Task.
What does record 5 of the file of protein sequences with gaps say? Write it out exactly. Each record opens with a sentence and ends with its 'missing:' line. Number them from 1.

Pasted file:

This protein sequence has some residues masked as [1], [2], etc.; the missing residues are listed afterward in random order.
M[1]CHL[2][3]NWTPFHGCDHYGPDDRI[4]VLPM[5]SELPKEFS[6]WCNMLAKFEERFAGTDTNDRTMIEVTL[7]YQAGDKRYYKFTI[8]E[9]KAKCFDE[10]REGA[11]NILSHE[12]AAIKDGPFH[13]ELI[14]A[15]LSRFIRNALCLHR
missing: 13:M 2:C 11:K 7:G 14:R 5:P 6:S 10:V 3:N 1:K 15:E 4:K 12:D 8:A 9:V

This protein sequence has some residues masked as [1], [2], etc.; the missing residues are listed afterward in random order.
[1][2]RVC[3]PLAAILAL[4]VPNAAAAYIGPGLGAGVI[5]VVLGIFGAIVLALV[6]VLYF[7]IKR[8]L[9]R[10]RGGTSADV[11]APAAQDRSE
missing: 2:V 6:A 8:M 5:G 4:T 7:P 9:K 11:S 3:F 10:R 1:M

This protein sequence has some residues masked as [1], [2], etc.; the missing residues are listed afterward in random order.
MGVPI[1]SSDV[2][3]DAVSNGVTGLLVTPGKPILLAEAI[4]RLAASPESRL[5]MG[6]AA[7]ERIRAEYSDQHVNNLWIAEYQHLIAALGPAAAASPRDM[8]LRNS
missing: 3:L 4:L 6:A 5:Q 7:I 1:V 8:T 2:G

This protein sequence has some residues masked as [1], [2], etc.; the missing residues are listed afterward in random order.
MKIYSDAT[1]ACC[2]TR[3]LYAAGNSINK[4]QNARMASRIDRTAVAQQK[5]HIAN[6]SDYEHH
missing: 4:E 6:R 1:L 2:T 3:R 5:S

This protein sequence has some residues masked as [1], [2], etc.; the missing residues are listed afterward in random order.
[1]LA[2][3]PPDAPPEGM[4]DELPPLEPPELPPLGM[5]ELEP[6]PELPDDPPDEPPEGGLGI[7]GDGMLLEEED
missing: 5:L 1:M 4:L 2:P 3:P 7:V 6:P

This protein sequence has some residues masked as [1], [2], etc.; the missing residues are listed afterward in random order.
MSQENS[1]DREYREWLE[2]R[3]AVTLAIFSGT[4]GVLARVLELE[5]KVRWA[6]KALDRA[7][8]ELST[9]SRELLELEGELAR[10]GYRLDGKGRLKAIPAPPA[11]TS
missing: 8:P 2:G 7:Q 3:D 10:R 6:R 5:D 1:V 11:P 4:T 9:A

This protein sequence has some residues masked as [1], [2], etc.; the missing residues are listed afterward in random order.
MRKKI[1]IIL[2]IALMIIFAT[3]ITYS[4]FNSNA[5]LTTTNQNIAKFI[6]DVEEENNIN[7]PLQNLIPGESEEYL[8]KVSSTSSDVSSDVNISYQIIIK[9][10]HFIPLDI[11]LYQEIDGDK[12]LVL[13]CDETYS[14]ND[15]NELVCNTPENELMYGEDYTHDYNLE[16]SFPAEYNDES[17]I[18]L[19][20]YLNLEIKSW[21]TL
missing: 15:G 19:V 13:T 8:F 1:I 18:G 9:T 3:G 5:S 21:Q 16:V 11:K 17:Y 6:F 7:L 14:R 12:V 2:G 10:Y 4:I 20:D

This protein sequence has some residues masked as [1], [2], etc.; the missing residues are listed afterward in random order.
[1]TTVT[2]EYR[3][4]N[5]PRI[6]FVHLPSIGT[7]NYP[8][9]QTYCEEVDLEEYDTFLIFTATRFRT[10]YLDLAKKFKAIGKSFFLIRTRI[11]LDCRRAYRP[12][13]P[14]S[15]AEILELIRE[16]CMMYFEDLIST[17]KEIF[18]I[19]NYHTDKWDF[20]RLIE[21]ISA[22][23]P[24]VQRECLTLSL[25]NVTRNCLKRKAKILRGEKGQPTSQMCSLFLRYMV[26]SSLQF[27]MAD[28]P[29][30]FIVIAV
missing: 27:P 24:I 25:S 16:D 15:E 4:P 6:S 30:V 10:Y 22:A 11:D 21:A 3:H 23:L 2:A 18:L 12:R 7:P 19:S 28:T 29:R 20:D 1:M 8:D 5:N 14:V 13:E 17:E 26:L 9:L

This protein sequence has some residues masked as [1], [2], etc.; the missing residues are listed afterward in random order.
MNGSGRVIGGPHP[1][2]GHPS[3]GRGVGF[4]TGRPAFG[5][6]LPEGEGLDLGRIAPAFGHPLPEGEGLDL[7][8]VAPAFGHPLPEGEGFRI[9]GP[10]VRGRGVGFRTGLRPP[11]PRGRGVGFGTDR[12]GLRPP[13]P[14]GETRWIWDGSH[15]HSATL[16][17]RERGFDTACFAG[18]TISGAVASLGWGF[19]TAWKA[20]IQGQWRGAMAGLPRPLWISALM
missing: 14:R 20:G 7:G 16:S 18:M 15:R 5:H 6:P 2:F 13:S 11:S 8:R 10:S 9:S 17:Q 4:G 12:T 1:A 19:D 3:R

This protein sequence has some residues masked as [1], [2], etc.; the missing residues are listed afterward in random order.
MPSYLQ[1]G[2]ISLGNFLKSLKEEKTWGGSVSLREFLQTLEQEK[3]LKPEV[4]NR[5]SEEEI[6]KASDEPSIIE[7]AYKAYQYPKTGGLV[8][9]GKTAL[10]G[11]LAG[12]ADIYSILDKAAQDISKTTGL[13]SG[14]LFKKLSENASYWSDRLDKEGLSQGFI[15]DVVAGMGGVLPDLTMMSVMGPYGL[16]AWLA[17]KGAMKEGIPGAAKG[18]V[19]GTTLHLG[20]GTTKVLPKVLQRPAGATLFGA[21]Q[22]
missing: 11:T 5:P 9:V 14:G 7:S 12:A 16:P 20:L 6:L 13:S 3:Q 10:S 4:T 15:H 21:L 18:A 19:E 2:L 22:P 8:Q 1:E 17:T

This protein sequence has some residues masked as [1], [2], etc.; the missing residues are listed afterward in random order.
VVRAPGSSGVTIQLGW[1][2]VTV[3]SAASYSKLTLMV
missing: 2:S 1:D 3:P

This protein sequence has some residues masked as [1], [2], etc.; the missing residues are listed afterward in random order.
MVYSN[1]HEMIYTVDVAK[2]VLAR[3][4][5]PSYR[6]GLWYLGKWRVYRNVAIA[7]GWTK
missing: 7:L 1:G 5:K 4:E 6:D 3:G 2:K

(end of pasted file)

This protein sequence has some residues masked as [1], [2], etc.; the missing residues are listed afterward in random order.
[1]LA[2][3]PPDAPPEGM[4]DELPPLEPPELPPLGM[5]ELEP[6]PELPDDPPDEPPEGGLGI[7]GDGMLLEEED
missing: 5:L 1:M 4:L 2:P 3:P 7:V 6:P